Challenger 1 MBT: A tank with the longest range confirmed kill

Challenger 1 with a longest tank kill in history Challenger 1 with a longest tank kill in history
British Challenger 1: Owner of the longest tank kill in history (Photo: XY)

The FV4030/4 Challenger 1 is the predecessor to the current British main battle tank (MBT) Challenger 2. The British Army used it from 1983 to 2001. After heavy modifications, it is also currently used by the Royal Jordanian Army as its main battle tank. Challenger 1 was on a par with Leopard 2 and the M1 Abrams, while its successor Challenger 2 kept pace with vehicles like Leopard 2A5 and Abrams M1A2.

Key recognition features

  • Front idlers project ahead of the nose, which slopes back under the hull, well-sloped glacis plate with driver’s hatch recessed in the center, turret center, slightly raised engine compartment rear, hull rear slopes inwards at a sharp angle.
  • The turret has a well-sloped front angled to the rear, turret sides vertical. Commander’s cupola on the right side with external 7.62 mm machine gun, opening in the right side of the turret of TOGS.
  • Suspension on each side has six road wheels, idler front, drive sprocket rear, and four-track return rollers. Skirts cover the upper part of road wheels and suspension.


Challenger 1 is a development of the Shir 2 MBT built initially to meet Iran. First production tanks were delivered by Royal Ordnance Leeds (taken over by Vickers Defence Systems in 1986) in March 1983, and production continued to 1990, by which time 420 had been built. Further development resulted in the Challenger 2 MBT.

Challenger 1 of the 1st The Queen's Dragoon Guards with IFOR markings
Challenger 1 of the 1st The Queen’s Dragoon Guards with IFOR markings (Photo: XY)

Challenger 1 has Chobham armor in its hull and turret, giving a high degree of protection against kinetic and chemical energy attacks. The driver sits front, turret center, engine, and transmission rear.

Commander and gunner sit right of turret, loader left. 120 mm L11A5 rifled gun is identical to Chieftain’s and power-elevates from – 10 degrees to + 20 degrees, with turret traversing 360 degrees. Ammunition includes APDS-T, APFSDS-T, HESH, smoke and training, and all rounds of different loading types. A 7.62 mm machine gun is mounted coaxially to the left of the main armament and a second on the commander’s cupola.

The Improved Fire Control System includes a laser rangefinder. Challenger 1s have been fitted with the Barr and Stroud Thermal Observation and Gunnery system. Withdrawals of British Army Challenger 1 in British Service began in 1998, and it had been completely replaced by Challenger 2 MBT by 2001.

British Main Battle Tank (MBT) Challenger 2
British Challenger 2 Main Battle Tank (Photo: Wiki)

There was a security issue with regard to taking Challenger 1 out of service, as the Chobham armor was classified. One option considered was to smelt the entire tank once certain items had been removed. Still, the British Steel large-scale smelter was out of service, so disposal by sale to Jordan, with stringent security stipulations, was arranged for most of the fleet.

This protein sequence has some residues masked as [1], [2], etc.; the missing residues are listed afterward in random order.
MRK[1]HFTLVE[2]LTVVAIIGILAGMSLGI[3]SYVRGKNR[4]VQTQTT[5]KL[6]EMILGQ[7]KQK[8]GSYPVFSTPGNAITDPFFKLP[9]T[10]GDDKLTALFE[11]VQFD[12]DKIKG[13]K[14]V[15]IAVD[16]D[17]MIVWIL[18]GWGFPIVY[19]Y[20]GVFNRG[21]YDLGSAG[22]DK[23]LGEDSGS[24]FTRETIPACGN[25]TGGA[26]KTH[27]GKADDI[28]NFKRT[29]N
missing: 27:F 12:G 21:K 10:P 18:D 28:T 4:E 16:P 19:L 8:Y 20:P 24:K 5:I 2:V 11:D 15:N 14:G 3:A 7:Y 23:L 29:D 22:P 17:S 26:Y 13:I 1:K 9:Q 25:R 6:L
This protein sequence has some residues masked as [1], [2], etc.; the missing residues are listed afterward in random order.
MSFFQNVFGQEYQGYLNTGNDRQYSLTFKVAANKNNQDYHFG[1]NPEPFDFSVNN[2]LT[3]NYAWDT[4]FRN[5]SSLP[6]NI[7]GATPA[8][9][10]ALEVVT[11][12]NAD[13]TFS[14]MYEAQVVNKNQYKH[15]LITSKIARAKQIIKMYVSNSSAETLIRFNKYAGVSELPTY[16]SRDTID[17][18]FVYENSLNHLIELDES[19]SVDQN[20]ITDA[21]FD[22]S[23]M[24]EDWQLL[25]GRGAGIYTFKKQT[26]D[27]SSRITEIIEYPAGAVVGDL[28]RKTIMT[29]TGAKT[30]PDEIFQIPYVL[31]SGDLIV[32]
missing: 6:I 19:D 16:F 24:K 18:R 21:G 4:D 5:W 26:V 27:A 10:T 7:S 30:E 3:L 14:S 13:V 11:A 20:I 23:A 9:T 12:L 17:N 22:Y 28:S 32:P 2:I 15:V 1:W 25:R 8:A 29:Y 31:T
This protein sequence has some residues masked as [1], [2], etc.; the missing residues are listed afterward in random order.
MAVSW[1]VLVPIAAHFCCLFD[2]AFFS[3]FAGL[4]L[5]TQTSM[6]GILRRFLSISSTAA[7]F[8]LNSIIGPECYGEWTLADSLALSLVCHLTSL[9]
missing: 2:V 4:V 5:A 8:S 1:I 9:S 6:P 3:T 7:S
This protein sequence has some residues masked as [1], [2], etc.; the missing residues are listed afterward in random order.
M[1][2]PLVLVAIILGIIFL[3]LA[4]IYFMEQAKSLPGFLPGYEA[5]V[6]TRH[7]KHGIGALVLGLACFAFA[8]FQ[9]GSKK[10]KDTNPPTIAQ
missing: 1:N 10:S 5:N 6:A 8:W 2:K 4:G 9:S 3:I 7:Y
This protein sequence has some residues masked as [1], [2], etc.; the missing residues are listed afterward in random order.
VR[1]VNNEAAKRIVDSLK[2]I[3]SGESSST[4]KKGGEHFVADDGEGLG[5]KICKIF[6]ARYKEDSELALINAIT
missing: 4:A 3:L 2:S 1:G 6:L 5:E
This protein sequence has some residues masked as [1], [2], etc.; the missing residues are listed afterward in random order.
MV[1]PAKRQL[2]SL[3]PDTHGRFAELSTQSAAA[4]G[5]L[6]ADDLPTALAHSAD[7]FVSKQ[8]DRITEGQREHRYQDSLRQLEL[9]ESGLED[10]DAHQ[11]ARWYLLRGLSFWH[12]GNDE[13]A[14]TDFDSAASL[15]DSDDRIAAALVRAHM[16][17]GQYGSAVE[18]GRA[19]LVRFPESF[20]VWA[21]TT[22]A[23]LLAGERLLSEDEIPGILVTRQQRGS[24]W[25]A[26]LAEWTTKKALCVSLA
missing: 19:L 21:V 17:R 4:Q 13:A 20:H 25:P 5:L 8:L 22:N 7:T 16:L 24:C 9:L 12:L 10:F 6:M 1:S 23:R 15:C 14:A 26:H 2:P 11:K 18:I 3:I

Jordan paid a modest price for each tank and rigorously applied security measures. The Tank Museum took at least one example (they wanted three), and others went to units requesting one as a gate guardian, including RMA Sandhurst.


Some 420 of these fine tanks were built for the British Army to replace about half of the fleet of around 900 Chieftains. There were a few variants built:

  • Challenger 1 can be fitted with a front-mounted dozer blade or mine-clearing systems.
  • Challenger 1s used in the Middle East were fitted with additional armor protection.
  • Challenger Armored Repair and Recovery Vehicle
  • Challenger Driver Training Tank, Challenger 1 with the turret replaced by a non-rotating turret

Operational use

Until 2001, it was in use with British Army. It took part in various conflicts, including Gulf War in 1991. In combat, during Op GRANBY (1991 liberation of Kuwait), the Challenger 1 distinguished itself admirably, partly because the UK and German forces were stripped bare to provide the necessary support. British Challenger 1 set the longest tank-on-tank kill shot from over 4,700 meters during the Gulf War.

Challenger 1 of the Royal Scots Dragoon Guards near Kuwait City during the Gulf War
Challenger 1 of the Royal Scots Dragoon Guards near Kuwait City during the Gulf War (Photo: XY)

Technical specifications

Country of origin:United Kingdom
Manufacturer:Vickers Defence Systems
Armament:1 x 120 mm, 1 x 7.62 mm machine gun (coaxial), 1 x 7.62 mm MG (anti-aircraft), 2 x 5 smoke grenade dischargers
Ammunition:64 x 120 mm, 4,000 x 7.62 mm
Length gun forwards:11.56 m
Length hull:8.327 m
Height to top of commander’s sight:2.95 m
Height to turret top:2.5 m
Ground clearance:0.50 m
Power-to-weight ratio:19.2 hp/tonne
Width overall:3.518 m
Weight, combat:62,000 kg
Weight, empty:60,000 kg
Ground pressure:0.97 kg/cm2
Engine:Perkins Engines (Shrewsbury) Condor 12V 1,200 12-cylinder diesel developing 1,200 bhp at 2,300 rpm
Maximum road speed:56 km/h
Maximum road range:450 km
Fuel capacity:1592 lit
Fording:1.07 m
Side slope:40%
Armor type:Chobham/steel
Vertical obstacle:0.9 m
NBC system:Yes
Trench:2.8 m
Night vision equipment:Yes (passive for commander, gunner, and driver)
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